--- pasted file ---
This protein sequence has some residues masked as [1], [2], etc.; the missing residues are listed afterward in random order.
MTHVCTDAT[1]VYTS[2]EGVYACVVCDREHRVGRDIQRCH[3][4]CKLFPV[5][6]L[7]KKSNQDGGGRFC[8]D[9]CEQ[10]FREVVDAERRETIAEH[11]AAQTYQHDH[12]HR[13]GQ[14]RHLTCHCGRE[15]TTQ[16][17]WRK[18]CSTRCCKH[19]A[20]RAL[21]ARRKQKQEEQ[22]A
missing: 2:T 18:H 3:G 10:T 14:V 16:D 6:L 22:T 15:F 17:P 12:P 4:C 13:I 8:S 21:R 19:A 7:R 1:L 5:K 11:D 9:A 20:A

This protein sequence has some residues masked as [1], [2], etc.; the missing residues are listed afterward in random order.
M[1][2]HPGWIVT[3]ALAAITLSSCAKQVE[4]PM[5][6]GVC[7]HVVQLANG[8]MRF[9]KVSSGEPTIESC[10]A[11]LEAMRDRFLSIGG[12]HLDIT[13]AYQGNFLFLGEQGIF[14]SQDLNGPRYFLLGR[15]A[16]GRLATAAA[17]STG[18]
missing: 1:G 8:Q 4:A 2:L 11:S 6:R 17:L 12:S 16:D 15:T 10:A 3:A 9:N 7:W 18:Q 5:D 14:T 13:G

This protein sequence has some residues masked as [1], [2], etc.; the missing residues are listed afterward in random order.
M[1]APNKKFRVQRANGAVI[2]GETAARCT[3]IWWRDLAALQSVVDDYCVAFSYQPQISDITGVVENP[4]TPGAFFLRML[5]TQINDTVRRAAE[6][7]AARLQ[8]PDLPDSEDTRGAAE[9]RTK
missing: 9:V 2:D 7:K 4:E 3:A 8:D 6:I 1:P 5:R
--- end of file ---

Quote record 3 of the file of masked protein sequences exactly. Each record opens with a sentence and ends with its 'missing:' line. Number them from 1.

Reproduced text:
This protein sequence has some residues masked as [1], [2], etc.; the missing residues are listed afterward in random order.
M[1]APNKKFRVQRANGAVI[2]GETAARCT[3]IWWRDLAALQSVVDDYCVAFSYQPQISDITGVVENP[4]TPGAFFLRML[5]TQINDTVRRAAE[6][7]AARLQ[8]PDLPDSEDTRGAAE[9]RTK
missing: 9:V 2:D 7:K 4:E 3:A 8:D 6:I 1:P 5:R